“The writing life is rarely up and to the right,” my friend Jonathan tells me, and I nod, even though he can’t see me on the floor, wedged between my bed and the dog’s, wiping ugly cry off of my cheeks.
I’ve been having a WEEK.
You probably know this kind of week. It’s the week you hope everything might fall into place like chips on a Plinko board, and instead you’re still coming up nil. It’s the week when you imagine your “fake it ’til you make it” might start to pay off but you didn’t quite make it, so now what? You’re just the perennial faker? It’s the week you realize that you’ve grown attached to an idea for your life that is not real or helpful, and it’s causing you some suffering, some snotting.
Around this time last year, I took a trip to the mountains with two writerly girlfriends. Our rhythm went something like this: sleep until nine, write until noon, explore until evening, and then read our writings aloud, brave and blushing. It was here, surrounded by wood planks and dead bumble bees, that I formed the first paragraphs of my next book.
From there, I came home and did the things I knew to do after a decade in publishing. I found an agent. I cobbled together a book proposal or rather book proposals. There were as many versions as I had selves. The theological one. The journalistic one. The religious one and the thinks-she-funny one. There was the one that sounded like someone’s best friend, just not my best friend, so I had to wonder.
In the time it took me to put together a proposal, another friend had written a book.
No matter, I told myself, slow was my M.O. I may not get there the fastest, but, when I did, it would be the truest way I knew how.
Finally, it was time to pitch the idea to publishers. As we did, I listened to their feedback. Even harder, I listened to my inner feedback to their feedback. Where did this pass land in me? What did this offer spark in me? It wasn’t always clear. But I thought it might become that way with time. Time had aways come through for me.
But when it appeared like Time had arrived, there was still a niggling feeling within me. I showed up for the writing things. I did the publishing things. I strung each next best step together, thinking I was preparing a banner of celebration over this threshold. And, yet, I couldn’t bring myself to hang it. This made me very sad, and concerned, and eventually panicked because I couldn’t quite make sense of it all. Things weren’t turning out how I expected.
Enter the WEEK.
It was harrowing, but I did not give up. I woke each morning, letting my eyes adjust to a new day, a fresh mercy. I put my hand on my heart, a lot, and said, “Do not abandon me here.” I asked a handful of friends, maybe too many, to help me make sense of myself. As they did, I listened to their feedback. Even harder, I listened to my inner feedback to their feedback.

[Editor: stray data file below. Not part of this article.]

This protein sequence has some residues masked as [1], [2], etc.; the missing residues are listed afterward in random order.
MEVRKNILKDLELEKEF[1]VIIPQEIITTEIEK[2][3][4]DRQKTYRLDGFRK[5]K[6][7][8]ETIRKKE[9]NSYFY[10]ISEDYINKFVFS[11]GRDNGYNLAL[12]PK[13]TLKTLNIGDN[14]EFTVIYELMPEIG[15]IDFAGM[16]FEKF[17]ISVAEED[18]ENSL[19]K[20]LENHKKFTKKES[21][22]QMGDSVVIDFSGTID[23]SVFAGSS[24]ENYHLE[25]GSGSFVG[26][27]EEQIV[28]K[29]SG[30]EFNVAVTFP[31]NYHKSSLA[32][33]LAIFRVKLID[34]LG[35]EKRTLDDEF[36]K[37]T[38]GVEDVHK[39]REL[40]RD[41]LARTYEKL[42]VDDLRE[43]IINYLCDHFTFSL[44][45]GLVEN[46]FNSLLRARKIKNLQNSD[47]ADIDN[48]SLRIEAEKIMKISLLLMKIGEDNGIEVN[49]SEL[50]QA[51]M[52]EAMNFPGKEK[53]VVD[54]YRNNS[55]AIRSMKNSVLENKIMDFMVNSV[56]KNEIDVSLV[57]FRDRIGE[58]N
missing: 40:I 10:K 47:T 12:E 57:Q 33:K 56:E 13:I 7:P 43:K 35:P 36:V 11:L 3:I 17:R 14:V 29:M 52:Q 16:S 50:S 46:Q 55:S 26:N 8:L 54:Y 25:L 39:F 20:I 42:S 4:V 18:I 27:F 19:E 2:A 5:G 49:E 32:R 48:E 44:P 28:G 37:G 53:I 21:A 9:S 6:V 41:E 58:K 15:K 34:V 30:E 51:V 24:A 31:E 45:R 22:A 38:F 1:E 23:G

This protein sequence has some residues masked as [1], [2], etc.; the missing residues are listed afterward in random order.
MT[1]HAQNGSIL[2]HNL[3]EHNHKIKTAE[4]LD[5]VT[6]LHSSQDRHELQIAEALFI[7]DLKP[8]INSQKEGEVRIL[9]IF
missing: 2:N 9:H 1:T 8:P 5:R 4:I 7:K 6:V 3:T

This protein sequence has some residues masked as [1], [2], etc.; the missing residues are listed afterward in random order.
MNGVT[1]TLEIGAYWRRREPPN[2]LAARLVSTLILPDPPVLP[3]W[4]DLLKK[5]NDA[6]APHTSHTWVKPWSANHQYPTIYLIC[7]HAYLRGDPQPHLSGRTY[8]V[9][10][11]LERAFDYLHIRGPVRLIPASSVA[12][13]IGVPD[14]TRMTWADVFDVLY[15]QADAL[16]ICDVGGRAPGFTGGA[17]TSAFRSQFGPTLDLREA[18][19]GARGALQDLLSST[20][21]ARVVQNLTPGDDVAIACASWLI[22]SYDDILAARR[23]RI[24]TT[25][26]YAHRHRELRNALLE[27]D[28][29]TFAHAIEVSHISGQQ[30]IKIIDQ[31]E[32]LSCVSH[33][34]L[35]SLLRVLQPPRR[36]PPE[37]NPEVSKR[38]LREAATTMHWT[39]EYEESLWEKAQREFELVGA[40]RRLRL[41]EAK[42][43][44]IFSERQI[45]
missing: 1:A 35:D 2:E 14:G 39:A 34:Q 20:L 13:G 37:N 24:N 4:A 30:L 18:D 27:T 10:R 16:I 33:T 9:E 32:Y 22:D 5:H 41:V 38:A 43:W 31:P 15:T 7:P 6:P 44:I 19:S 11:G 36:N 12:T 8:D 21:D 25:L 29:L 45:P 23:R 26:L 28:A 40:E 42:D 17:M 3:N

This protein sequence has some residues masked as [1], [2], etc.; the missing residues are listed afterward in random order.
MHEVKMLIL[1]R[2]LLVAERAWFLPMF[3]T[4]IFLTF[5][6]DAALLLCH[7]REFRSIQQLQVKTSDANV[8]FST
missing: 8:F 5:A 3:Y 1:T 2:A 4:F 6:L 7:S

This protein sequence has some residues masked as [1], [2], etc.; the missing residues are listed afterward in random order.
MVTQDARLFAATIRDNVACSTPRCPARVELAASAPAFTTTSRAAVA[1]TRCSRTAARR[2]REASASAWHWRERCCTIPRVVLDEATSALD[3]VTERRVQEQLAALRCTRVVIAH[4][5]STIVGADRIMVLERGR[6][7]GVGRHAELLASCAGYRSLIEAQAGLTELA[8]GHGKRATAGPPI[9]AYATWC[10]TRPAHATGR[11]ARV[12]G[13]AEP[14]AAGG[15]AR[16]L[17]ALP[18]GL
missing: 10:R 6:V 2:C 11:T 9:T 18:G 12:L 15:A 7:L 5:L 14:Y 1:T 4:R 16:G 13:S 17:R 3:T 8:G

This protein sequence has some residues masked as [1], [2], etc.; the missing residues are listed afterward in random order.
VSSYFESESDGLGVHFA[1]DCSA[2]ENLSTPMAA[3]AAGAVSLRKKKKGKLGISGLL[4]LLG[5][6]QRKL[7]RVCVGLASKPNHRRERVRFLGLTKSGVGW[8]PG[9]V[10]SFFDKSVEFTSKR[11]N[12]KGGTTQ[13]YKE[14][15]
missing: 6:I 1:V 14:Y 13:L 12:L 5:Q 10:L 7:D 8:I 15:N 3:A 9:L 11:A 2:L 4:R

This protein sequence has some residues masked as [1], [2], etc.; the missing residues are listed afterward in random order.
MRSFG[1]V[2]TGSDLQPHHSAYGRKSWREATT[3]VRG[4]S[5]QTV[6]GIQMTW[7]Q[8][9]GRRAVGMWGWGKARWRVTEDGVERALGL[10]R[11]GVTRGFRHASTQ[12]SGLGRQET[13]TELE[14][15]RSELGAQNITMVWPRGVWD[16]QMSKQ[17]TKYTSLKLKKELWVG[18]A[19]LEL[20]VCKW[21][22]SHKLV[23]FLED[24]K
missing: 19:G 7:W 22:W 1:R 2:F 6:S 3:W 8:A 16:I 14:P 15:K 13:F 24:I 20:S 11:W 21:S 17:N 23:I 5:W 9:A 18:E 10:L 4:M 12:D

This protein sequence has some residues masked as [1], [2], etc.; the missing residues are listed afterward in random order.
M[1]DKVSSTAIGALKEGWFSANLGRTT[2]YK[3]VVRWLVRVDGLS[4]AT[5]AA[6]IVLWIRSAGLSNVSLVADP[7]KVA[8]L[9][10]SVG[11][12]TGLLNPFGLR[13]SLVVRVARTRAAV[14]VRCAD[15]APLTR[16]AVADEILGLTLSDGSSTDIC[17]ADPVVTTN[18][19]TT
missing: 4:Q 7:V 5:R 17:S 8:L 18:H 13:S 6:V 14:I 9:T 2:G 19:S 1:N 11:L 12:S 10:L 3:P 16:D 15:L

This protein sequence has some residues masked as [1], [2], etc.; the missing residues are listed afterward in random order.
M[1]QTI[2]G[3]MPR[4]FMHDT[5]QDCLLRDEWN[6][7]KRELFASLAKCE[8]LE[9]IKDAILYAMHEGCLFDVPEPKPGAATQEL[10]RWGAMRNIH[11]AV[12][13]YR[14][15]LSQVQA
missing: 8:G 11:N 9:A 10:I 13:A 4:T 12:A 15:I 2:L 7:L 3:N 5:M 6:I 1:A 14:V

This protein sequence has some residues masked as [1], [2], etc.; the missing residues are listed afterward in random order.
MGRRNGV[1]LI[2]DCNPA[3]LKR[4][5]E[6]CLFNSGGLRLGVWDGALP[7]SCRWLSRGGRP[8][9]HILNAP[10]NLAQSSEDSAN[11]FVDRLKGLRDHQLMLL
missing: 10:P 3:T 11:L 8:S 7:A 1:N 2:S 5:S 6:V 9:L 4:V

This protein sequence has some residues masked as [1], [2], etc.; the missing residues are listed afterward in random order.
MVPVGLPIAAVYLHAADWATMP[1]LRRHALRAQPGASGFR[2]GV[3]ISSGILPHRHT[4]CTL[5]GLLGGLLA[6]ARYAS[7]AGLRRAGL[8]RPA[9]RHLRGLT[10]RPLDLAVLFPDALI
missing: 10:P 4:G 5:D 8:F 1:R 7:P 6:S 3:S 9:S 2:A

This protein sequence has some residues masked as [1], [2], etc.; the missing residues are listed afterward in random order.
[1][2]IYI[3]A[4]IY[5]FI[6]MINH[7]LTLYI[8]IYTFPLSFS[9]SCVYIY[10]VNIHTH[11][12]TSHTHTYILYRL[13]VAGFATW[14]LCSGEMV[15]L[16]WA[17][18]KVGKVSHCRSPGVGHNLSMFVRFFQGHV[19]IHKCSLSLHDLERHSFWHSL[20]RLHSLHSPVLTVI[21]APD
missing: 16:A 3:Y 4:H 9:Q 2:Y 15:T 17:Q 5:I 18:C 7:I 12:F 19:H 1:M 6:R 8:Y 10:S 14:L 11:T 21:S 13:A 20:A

If the writing life, the spiritual life, any life worth living is not up and to the right, as Jonathan says, if it’s not a linear line of progress, if it’s not always getting better or clearer or lighter, then what is it?
It’s like a spiral, I’ve decided, and a downward one at that. Our knowing moves in circles, like T.S. Elliot once implied, whereby we often arrive where we began but with a perspective more grounded in truth. (Is this why after sixteen mattresses, I decided to re-buy the very first one I tried?) The mark of success in this metaphor is not, then, up and to the right. It’s down into the center, our center, the center of all being, the center I call God.
Nothing is lost, God says, when I am weary from all of my wavering, feeling like time has been wasted, willing myself to just get on with it. It’s the psalmist who actually puts these words in God’s mouth for me:
God’s love is meteoric,
his loyalty astronomic,
His purpose titanic,
his verdicts oceanic.
Yet in his largeness
nothing gets lost;
Not a [wo]man, not a mouse,
slips through the cracks.
— Psalm 36: 5-6 (MSG)
I do not fully understand her, but this is the God I believe in: the one who grabs my chin and says, “You are worthy of time to decide;” the one who strokes my head and says, “You didn’t know what you know now;” the one who lights a candle for me and says, “We’ll figure this out together.” I believe in a God who keeps track of my life, even when I can’t.
After a WEEK in which I am less sure of where to go from here, I am more sure that nothing is lost in our cosmic travels. No knowing is lost. No turning is lost. No time is lost. We will not be lost.
We are always in God’s orbit, as nauseating as that may be sometimes.
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